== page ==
Tuesday, August 29, 2006

Any Club That Would Have Me For a Member...

Yesterday in my mailbox, I received a mailing from the "Consumer Product Survey of America", located in Buffalo, New York. Everyone else in my building received the same mailing. I know this not because I looked in all of their mailboxes, but because the mailing was too big to fit into our little slots and so were left on top of the mailboxes for us to take.

I opened the mailing to run the pages through my shredder, as I do with all mail that has any identifying information. The following paragraph caught my eye:

"Dear Shopper,

Once in a while we carefully select individuals in your community -- those whom we feel represent the smartest, most value conscious customers. Then we use some of our research budget to find out exactly what these smart shoppers really want. If our hunch is right, you are such a person."

Oooo! A faceless company thinks I'm smart! And value conscious! Yet they couldn't seem to remember my name when they addressed the letter!

And what a coincidence that everyone else living in my building is also in this elite group of the "smartest, most value conscious customers"!


Monday, August 28, 2006

Busy Little Bee

I'm back from a short trip to D.C. with Ash, working hard to get ready for my teaching gig-- which starts in just under a week (gulp)-- and sending out a bajillion resumes. God, I hate writing cover letters. Oh, GOD, do I hate it! I've had a few bites, but nothing that's worked out yet. I wonder how much having the J.D. is actually hurting me, since I'm not looking for legal work. I'm worried that people are looking at my resume and then assuming that I'm overqualified or something, but I don't really know what to do to combat that at this stage.

It's amazing how much time job hunting can take. I'm sick of it already, but at the same time, I don't want to just take a job for the sake of taking something, then end up making them-- and probably myself!-- miserable. On the other hand, I need some money coming in for rent and such, and I don't mind taking various temporary and part time jobs while I'm waiting, even if they're relatively low paying/ low status. I may even go back to waitressing for a while. I'm also toying with the idea of submitting some work for publication, possibly some of the writing I've done in the past for my own enjoyment. It wouldn't be enough to live on, I know, but the reward of being published might just make up for the sting of going back to waitressing. I've also got an interview for a short term, unpaid internship related to a field that I'm interested in, so I'm feeling good about that, too.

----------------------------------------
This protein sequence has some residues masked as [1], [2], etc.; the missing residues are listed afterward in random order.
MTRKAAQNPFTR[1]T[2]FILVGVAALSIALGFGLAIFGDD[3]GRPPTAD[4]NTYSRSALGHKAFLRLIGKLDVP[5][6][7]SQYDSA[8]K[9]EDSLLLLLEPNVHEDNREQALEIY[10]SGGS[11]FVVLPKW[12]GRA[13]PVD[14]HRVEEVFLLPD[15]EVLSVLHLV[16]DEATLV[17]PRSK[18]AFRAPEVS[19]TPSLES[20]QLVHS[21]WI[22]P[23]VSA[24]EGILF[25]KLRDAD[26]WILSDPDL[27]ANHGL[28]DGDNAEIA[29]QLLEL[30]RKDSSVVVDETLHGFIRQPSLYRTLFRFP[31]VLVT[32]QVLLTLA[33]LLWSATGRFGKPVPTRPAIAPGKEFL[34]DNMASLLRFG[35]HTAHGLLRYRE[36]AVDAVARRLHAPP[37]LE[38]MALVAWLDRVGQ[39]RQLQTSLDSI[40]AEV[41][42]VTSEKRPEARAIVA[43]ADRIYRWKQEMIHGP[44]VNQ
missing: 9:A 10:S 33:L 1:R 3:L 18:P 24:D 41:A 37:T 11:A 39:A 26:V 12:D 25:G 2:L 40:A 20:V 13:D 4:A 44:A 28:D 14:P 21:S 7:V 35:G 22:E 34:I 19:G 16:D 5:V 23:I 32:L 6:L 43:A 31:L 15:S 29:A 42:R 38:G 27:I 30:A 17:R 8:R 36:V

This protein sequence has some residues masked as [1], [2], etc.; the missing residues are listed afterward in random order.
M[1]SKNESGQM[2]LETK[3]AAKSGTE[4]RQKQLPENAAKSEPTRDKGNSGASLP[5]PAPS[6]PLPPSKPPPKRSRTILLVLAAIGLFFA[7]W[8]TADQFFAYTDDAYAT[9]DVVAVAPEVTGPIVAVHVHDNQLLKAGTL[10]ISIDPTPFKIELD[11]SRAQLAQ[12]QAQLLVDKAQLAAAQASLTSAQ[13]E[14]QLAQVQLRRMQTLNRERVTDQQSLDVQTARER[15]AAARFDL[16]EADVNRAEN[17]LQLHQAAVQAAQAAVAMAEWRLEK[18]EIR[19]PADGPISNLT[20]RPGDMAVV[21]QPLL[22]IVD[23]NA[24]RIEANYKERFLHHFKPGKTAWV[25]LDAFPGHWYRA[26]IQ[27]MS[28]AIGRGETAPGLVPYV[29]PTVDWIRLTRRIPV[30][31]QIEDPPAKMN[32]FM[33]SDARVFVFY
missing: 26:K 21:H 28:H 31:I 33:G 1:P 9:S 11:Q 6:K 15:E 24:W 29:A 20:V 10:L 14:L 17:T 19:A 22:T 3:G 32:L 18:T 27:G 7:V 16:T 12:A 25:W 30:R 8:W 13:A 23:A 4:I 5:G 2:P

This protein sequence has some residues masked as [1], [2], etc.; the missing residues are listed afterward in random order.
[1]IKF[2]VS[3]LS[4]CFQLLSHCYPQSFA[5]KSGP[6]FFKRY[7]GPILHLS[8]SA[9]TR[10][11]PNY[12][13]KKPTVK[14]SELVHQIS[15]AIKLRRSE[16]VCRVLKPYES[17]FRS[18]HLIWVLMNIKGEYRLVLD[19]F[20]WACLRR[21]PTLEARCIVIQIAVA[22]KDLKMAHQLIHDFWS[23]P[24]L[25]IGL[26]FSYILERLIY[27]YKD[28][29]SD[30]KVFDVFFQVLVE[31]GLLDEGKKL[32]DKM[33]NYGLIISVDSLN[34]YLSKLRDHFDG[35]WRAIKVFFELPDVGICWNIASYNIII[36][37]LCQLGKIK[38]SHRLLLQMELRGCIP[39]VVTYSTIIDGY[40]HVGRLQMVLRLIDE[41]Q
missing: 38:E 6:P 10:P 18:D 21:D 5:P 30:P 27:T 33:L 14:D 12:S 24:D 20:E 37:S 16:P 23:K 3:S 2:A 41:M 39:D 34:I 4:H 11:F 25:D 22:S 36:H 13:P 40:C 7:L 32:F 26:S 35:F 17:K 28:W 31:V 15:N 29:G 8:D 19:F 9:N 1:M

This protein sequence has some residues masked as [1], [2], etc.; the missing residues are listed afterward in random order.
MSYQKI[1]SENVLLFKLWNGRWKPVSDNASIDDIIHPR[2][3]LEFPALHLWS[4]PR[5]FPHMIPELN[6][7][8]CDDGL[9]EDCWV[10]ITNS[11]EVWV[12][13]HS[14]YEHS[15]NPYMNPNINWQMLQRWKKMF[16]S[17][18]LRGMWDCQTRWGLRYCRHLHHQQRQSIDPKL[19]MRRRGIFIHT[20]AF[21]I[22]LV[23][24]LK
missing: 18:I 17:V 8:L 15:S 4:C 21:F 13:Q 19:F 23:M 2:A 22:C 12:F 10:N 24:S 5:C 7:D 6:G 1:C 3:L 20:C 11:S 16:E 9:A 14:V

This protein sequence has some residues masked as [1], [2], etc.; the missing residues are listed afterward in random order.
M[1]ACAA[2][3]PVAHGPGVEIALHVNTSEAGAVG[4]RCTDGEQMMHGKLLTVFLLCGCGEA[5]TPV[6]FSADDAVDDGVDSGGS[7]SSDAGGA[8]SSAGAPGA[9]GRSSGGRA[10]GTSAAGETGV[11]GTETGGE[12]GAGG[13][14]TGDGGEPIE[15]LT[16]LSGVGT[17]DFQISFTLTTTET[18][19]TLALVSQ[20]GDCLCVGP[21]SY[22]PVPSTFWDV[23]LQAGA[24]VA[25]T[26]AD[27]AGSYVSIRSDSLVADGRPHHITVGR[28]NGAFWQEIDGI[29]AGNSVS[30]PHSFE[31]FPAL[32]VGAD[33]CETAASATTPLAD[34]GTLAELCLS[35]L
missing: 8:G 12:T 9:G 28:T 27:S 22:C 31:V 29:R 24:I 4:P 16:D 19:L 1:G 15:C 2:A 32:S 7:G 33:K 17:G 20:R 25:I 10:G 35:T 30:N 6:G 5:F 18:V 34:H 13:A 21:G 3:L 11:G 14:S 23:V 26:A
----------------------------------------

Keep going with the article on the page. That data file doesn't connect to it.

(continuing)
Send me good job vibes, y'all! I'm trying not to worry, but it's in my nature. Plus, I'm BORED of being at home. I'm actually looking forward to working for the structure, if nothing else!

Tuesday, August 22, 2006

Warning! Danger, Will Robinson!

Verbatim (with identifying details omitted) from a posting for a part time job:

Yes this is the same company, posting the same job again.I see why the women I hired were looking for a job in the first place.
I need a woman to be my secretary and personal assistant. We are a small electrical contractor. You would be responsible for re-organizing our office to your taste, help make us more efficient, pay our bills, balance checking accounts, filing, faxing, expenses, data entry, determine total job costs on jobs we finish, opening and dealing with all mail, keeping office clean, helping occasionally with bids due, you handle all my personal bills as well, calling in our payroll, feeding the office cats when I am out of town, like I said, it is a secretary/perosnal assistant position.
Computer skills are a must, previous office experience a bonus, especially if it is with a construction company of any type.
If you have a new born baby you want to bring to work with its play pen, don't bother, if you have a jealous boyfriend who will get upset and make you quit if I take you to lunch with me instead of leaving you sit in the office by yourself, don't apply, if you do not have use of all 10 fingers, keep browsing, if you think you are going to steal from me, think again, if you are going to have a different excuse why you need to leave early every single day, lose this add, if you are going to be out drinking until 4 am and need 2 days to recover when I really need you, then get a job at a bar, if you are not going to show up for work, then avoid my calls, good luck keeping your next job, if you live 50 miles away, find something closer to your home.
I know I sound like a bitter old man, that is not the case, I am in my 30's, and I am just tired of people wasting my time. I am trying to run a business, not waste time with unreliable, irresponsible people, I am not a baby sitter. This is a very casual job, my office is my living room, you dress how ever you want, you can have the TV on while you work as long as you work, the hours are flexible, you have 2 cats to keep you company, I am very easy to get along with, I am just tired of women costing me time from the work I need to do with their lies, and lack of responsibility.